Mon, 26 August 2019
My guest today is Farooq Kathwari, the Chairman, President, and CEO of Ethan Allen Interiors, Inc., an American furniture chain founded in 1932 with more than 300 stores across the world. Farooq has a new book coming out on September 3 titled: Trailblazer: From the Mountains of Kashmir to the Summit of Global Business and Beyond.
He has a truly fascinating life story, some of which you will get to hear today. Our discussion today covers a lot of ground including how his background shaped his approach to leadership, the immigrant mentality to work, the six leadership principles he created over 35 years ago that his team still follows today, and how to get people around you to think like an entrepreneur.
Farooq’s journey to his current role inside of Ethan Allen has been a very unique and inspiring one. He grew up in an area of conflict and he and his family became refugees and were forced to split up. At the age of 20, he made his way to Brooklyn, New York where he attended NYU at night and worked as a bookkeeper for a printing company during the day.
He also worked hard as an entrepreneur to sell arts and crafts to stores like Bloomingdale’s and Lord & Taylor. He later was hired as a junior financial analyst at Bear Stearns on Wall Street where he succeeded and therefore was recruited to set up an investment company. All the while he still sold his arts and crafts. It was at the investment company that Farooq was introduced to the co-founder of Ethan Allen, Nat Ancell.
He had a partnership with Ethan Allen which later on led to a merger. When he was in his 30s, he became the head of Ethan Allen.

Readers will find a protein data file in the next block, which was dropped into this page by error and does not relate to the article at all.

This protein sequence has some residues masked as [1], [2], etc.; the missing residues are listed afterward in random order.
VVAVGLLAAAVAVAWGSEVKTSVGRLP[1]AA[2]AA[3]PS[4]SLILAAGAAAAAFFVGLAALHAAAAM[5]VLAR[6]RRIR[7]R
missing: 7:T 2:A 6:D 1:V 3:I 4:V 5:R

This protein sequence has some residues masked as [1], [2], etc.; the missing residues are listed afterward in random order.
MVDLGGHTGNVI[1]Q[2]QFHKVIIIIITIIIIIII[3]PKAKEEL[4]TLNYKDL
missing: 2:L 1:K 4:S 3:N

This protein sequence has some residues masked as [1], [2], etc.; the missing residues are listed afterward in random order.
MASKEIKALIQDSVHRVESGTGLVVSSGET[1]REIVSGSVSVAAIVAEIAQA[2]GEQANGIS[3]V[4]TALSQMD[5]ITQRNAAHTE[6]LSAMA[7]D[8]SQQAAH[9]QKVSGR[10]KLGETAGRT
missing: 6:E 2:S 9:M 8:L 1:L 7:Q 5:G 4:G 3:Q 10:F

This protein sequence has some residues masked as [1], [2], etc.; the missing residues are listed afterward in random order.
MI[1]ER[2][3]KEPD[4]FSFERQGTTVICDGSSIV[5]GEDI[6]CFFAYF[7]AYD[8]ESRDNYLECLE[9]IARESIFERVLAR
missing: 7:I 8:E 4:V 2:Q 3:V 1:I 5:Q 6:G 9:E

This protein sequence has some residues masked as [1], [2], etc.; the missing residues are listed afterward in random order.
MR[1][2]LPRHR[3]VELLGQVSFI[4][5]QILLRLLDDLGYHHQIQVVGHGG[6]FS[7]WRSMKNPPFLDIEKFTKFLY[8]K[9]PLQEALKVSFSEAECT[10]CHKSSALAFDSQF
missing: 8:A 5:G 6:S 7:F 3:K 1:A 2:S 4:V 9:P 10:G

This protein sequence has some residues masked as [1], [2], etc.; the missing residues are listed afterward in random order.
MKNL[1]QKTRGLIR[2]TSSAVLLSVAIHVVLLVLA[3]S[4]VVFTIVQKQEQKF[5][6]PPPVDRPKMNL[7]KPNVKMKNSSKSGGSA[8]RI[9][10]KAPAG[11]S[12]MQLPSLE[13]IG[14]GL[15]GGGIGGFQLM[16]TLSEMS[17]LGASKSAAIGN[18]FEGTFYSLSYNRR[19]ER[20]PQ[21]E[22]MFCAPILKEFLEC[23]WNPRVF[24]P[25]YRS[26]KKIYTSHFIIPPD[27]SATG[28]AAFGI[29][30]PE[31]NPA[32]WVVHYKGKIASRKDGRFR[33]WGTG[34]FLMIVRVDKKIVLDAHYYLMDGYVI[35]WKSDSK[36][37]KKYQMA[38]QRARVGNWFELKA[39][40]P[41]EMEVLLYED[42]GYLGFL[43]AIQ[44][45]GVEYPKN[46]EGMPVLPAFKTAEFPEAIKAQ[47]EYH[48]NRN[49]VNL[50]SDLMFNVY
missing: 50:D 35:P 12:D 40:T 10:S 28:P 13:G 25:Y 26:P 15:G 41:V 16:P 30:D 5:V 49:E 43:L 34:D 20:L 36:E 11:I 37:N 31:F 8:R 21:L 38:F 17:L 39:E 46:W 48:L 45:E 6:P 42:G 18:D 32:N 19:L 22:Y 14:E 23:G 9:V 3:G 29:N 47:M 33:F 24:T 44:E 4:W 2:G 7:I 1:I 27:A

How has his past shaped his approach to work and entrepreneurship? Farooq says, “When you say immigrant, you can also use the word entrepreneur. When you leave your home, when I came here with enough money for, I think about five or six months to survive, well, you have to be entrepreneurial. So immigrants, by nature, who leave their homes, who travel, have more of an entrepreneurial attitude, because not everybody from every other world leaves. It's a few people who leave. They've got to have that DNA to be able to leave, to take risks. Immigrants also take risks.”
He also truly believes in treating all people with dignity and respect. He brings that belief into his role as a leader and tries to empower his employees. When he first started as the head of Ethan Allen he met several thousand employees from different locations and he said something shocking which was, “The main job of a leader is to help their people become better. If the leaders don't do that, people have a right to revolt.” Farooq says helping people become better is “a very critical factor in leadership. Leaders don't think that their job is to make people better.”
Farooq has all of the company’s managers and leaders write a report for him every single week. In the report, they can share things that are working well, things that need improvement, and issues they are having with any employees.
This practice came from one of the leadership principles Farooq created 35+ years ago. He still follows all of these principles today. They are: